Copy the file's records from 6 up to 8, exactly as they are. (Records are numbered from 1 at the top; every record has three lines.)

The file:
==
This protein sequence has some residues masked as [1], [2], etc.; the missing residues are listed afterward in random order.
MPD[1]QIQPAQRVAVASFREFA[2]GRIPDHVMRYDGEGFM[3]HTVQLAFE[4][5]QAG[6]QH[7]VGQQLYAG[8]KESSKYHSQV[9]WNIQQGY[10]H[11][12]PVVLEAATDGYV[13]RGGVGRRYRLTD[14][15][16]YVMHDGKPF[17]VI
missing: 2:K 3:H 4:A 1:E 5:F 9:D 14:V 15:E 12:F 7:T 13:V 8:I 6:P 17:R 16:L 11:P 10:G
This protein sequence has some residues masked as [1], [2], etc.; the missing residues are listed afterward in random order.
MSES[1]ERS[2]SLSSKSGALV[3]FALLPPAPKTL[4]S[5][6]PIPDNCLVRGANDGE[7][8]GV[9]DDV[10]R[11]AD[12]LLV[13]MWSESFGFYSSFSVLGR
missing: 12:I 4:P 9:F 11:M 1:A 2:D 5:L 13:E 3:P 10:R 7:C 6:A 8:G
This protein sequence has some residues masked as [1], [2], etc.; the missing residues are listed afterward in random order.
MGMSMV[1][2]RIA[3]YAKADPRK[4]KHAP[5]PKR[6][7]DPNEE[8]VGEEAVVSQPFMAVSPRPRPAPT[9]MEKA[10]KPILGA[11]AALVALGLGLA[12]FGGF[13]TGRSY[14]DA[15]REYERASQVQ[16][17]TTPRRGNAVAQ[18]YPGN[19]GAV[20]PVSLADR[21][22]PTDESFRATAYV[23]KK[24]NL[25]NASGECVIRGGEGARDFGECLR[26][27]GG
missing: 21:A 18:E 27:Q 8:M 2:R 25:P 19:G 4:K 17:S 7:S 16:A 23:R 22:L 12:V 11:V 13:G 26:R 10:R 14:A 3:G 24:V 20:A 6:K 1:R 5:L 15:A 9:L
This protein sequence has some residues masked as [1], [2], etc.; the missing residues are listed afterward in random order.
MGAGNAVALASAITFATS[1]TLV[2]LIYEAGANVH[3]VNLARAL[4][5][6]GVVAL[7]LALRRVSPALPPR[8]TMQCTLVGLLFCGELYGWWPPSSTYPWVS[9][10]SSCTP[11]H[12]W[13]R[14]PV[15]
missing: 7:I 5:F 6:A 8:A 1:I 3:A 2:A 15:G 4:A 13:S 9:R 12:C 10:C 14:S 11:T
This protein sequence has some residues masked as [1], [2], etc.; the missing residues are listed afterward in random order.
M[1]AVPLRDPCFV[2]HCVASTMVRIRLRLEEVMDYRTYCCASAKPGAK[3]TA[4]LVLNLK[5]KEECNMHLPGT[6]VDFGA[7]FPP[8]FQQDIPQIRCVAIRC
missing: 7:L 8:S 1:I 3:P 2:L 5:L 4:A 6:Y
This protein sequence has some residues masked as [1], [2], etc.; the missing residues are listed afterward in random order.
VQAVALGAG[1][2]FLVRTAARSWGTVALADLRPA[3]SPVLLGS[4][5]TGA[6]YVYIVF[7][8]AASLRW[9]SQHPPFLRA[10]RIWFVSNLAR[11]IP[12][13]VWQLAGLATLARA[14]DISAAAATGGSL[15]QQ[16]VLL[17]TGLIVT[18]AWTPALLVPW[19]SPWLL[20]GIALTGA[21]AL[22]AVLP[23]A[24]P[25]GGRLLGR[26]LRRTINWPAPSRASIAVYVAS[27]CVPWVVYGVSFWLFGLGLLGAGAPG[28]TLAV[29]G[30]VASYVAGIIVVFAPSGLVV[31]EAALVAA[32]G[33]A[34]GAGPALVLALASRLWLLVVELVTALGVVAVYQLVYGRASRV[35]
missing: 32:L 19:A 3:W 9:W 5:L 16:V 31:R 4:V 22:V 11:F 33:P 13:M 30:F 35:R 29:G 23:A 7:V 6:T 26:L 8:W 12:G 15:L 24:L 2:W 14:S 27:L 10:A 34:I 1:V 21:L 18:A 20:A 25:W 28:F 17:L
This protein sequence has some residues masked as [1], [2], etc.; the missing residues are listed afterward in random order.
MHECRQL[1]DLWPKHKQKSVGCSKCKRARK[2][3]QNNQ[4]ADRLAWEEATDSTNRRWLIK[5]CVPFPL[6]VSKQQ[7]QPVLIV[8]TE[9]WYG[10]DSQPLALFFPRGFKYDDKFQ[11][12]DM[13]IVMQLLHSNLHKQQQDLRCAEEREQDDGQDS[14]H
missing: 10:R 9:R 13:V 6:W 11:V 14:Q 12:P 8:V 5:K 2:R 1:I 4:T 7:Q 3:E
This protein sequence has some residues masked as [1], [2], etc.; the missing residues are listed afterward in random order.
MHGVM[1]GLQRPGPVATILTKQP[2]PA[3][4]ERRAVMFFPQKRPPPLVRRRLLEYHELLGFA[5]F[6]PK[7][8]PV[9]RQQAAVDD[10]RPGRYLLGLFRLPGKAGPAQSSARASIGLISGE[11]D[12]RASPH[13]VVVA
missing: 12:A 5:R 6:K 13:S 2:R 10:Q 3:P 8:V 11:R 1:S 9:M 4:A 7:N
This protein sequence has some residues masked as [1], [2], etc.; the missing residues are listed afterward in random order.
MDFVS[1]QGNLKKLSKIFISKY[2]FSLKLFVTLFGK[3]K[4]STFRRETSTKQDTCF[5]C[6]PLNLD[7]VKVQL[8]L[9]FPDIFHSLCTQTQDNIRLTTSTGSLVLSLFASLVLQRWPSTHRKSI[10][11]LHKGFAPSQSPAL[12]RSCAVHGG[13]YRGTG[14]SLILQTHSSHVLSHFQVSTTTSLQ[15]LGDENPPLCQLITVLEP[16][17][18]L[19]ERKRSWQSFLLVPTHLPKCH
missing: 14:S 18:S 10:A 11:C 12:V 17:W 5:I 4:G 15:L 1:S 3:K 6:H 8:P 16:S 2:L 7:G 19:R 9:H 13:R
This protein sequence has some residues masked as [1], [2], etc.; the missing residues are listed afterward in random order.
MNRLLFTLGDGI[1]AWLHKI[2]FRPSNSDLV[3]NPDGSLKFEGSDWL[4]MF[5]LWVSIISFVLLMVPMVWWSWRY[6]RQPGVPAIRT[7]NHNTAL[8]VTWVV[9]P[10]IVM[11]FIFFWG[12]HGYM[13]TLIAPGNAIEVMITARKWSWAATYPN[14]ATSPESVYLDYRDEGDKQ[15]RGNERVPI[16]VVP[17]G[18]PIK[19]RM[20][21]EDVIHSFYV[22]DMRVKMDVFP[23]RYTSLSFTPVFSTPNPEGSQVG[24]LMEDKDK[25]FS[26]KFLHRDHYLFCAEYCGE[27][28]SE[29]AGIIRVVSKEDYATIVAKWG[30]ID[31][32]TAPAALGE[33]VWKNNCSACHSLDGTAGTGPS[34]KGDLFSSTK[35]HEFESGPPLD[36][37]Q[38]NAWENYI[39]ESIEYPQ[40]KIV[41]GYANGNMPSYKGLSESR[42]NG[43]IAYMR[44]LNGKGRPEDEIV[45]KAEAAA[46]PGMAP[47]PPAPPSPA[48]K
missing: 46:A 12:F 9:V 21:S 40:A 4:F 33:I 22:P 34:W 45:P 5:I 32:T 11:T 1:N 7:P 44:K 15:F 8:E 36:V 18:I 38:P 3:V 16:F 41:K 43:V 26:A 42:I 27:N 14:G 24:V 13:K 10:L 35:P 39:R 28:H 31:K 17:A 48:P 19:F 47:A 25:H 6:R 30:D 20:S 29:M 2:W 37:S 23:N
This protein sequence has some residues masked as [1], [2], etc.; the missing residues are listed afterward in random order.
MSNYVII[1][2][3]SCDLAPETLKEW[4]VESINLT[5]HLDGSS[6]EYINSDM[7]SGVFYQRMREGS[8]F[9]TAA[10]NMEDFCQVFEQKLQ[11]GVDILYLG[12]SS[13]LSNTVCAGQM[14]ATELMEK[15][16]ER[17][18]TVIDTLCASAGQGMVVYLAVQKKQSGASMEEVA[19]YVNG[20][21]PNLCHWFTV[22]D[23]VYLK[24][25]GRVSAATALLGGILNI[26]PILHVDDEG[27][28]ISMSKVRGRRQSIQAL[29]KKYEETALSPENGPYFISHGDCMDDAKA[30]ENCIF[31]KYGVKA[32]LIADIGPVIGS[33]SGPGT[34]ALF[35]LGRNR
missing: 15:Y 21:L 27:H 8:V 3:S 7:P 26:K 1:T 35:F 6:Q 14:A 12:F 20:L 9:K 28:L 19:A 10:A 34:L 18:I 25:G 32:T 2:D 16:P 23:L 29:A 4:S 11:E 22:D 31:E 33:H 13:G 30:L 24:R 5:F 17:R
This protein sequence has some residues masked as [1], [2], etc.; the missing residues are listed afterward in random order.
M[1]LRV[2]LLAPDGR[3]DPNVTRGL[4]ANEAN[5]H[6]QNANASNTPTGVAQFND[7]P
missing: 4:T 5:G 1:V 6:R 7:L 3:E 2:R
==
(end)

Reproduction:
This protein sequence has some residues masked as [1], [2], etc.; the missing residues are listed afterward in random order.
VQAVALGAG[1][2]FLVRTAARSWGTVALADLRPA[3]SPVLLGS[4][5]TGA[6]YVYIVF[7][8]AASLRW[9]SQHPPFLRA[10]RIWFVSNLAR[11]IP[12][13]VWQLAGLATLARA[14]DISAAAATGGSL[15]QQ[16]VLL[17]TGLIVT[18]AWTPALLVPW[19]SPWLL[20]GIALTGA[21]AL[22]AVLP[23]A[24]P[25]GGRLLGR[26]LRRTINWPAPSRASIAVYVAS[27]CVPWVVYGVSFWLFGLGLLGAGAPG[28]TLAV[29]G[30]VASYVAGIIVVFAPSGLVV[31]EAALVAA[32]G[33]A[34]GAGPALVLALASRLWLLVVELVTALGVVAVYQLVYGRASRV[35]
missing: 32:L 19:A 3:W 9:W 5:L 16:V 31:R 4:V 22:V 11:F 33:P 13:M 30:F 35:R 29:G 23:A 7:V 6:T 26:L 8:W 12:G 15:L 24:L 2:W 14:S 27:L 10:A 34:I 1:V 21:L 18:A 20:A 25:W 28:F 17:L
This protein sequence has some residues masked as [1], [2], etc.; the missing residues are listed afterward in random order.
MHECRQL[1]DLWPKHKQKSVGCSKCKRARK[2][3]QNNQ[4]ADRLAWEEATDSTNRRWLIK[5]CVPFPL[6]VSKQQ[7]QPVLIV[8]TE[9]WYG[10]DSQPLALFFPRGFKYDDKFQ[11][12]DM[13]IVMQLLHSNLHKQQQDLRCAEEREQDDGQDS[14]H
missing: 10:R 9:R 13:V 6:W 11:V 14:Q 12:P 8:V 5:K 2:R 1:I 4:T 7:Q 3:E
This protein sequence has some residues masked as [1], [2], etc.; the missing residues are listed afterward in random order.
MHGVM[1]GLQRPGPVATILTKQP[2]PA[3][4]ERRAVMFFPQKRPPPLVRRRLLEYHELLGFA[5]F[6]PK[7][8]PV[9]RQQAAVDD[10]RPGRYLLGLFRLPGKAGPAQSSARASIGLISGE[11]D[12]RASPH[13]VVVA
missing: 12:A 5:R 6:K 13:S 2:R 10:Q 3:P 8:V 11:R 1:S 9:M 4:A 7:N